The basal fermentation medium (BFM) had the following composition (g L−1): Yeast extract 1.0, asparagine 2.0, K2HPO4 1.5 and MgSO4 0.5. BFM was supplemented with different concentrations of ingredients as given in Table 1: Refined vegetable oils (sunflower and corn oils), glucose and milled orange peel (powder). Samples of orange (Citrus sinensis) peel were dried at 40 °C to reach a final moisture lower than 10%, milled to a particle size (250 µm) using a laboratory grinder (Roller type lab mill RM 1300, Erkaya, Ataşehir, İstanbul, Turkey), homogenized in a single lot to avoid any variation in composition, and stored at 4 °C in a cold chamber until use. Fermentation media were prepared at two different pH: 6.5 and 5.5. Fermentation media (50 mL) in Erlenmeyer flasks (250 mL) were sterilized at 121 °C for 15 min in autoclave. Fermentation media for fermentor studies were sterilized in a 7 L Bioflow 410 sterilizable-in-place benchtop fermentor (New Brunswick Scientific BioFlo 410 SIP Fermentor, Eppendorf, New York, MA, USA).

2.4. Shake Flask Fermentation Process

Fermentation media (50 mL) in Erlenmeyer flasks (250 mL) were inoculated with 10 mL B. trispora strains ATCC 14,271 (+) and 14,272 (−) by 1:3 ratio from spore stock culture. The lycopene cyclase inhibitor of nicotine (5 mM) was added on the second day of fermentation. Fermentation media (total volume 60 mL) were incubated at 28 °C for 7 days on a bench type water bath shaker ST-402 (NÜVE; Sanayi Malzemeleri Imalat ve Ticaret A. Ş., İstanbul, Turkey) with wrist shaking at 120 rpm.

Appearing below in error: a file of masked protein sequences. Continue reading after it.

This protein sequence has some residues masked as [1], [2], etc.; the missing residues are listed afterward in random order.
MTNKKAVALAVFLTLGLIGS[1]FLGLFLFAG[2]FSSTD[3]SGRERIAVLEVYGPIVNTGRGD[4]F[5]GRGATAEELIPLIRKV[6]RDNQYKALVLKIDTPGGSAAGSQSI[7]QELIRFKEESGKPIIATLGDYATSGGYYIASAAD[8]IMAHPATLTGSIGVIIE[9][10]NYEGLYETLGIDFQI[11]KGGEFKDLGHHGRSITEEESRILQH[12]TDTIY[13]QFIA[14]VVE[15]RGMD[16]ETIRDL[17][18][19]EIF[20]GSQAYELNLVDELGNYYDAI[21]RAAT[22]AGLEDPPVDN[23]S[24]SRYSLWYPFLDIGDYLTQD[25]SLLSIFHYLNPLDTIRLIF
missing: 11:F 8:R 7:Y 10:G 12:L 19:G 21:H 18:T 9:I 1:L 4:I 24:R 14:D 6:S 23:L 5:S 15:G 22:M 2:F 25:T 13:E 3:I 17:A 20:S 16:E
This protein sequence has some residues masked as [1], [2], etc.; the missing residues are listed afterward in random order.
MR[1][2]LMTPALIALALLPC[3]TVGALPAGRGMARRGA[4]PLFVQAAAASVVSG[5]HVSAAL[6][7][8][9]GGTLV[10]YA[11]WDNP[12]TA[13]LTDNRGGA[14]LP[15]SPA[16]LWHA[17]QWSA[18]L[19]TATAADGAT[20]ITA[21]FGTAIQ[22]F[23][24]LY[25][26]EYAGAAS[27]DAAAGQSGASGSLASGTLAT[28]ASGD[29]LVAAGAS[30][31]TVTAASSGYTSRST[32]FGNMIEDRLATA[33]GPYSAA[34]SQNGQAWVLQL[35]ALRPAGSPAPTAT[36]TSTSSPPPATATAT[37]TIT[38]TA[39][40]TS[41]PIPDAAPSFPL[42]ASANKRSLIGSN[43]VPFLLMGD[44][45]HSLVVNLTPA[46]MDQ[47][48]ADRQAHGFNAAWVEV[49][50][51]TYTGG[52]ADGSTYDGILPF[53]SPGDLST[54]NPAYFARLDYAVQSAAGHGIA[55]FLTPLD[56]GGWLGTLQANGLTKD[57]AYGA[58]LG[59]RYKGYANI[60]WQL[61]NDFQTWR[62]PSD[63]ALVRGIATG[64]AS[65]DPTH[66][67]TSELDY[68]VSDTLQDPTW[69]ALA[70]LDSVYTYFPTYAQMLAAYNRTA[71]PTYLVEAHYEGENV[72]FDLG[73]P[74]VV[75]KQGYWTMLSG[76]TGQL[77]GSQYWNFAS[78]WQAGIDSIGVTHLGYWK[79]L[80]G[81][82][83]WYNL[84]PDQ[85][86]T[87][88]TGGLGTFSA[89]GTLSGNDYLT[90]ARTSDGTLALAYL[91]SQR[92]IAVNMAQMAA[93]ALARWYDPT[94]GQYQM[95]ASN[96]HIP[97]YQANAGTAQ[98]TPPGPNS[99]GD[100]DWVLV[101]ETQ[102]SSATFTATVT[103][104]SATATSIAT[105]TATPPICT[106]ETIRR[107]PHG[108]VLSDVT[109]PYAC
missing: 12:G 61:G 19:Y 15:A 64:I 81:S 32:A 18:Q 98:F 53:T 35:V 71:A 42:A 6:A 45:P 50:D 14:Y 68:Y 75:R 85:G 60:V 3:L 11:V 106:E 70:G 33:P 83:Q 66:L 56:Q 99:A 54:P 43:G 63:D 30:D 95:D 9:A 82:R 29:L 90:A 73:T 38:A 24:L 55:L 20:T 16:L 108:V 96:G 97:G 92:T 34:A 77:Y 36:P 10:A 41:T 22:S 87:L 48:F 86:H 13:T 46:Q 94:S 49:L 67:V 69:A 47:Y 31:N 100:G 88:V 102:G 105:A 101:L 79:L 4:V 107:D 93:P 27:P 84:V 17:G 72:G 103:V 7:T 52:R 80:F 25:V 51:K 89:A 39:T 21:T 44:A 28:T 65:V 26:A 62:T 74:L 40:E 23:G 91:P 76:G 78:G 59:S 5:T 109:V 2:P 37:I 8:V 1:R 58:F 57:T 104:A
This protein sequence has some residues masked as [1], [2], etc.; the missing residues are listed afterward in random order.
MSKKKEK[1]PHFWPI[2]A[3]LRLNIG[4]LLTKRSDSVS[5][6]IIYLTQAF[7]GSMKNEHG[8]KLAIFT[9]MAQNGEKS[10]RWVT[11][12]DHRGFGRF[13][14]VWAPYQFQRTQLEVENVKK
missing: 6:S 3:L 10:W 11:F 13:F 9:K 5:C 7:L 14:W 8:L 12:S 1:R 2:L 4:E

2.5. Fermentation Process in Fermentor

All fermentations were performed in the Bioflow 410 fermentor with a working volume of 5.0 L. Sterilization sequences in this fermentor are fully automatic and heat-up and cool down in under 30 min. All easily initiated using the advanced touch-screen controller. The fermenter was equipped with a pH probe, dissolved oxygen probes, automatic sampler, temperature probe, inoculation port, sparger, exhaust condenser, agitation, vessel light, level sensor and BioCommand SCADA Software (RS-232; New Brunswick Scientific BioFlow 410 SIP Fermentor, Eppendorf, New York, MA, USA).
Four liter of fermentation media (from BFM) were prepared in the fermentor. The initial pH of fermentation was adjusted to 6.5. The fermentation with 4% glucose media was also performed at two aerations and agitations. The fermentor was incubated at 28 °C. The inoculation ratio of two strains (+/−) into the fermentation medium from plate cultures was the same as those in the shake flask. The lycopene cyclase inhibitor of nicotine (5 mM) was added on the second day of fermentation. Dissolved oxygen tension was not controlled during fermentation.

2.6. Sampling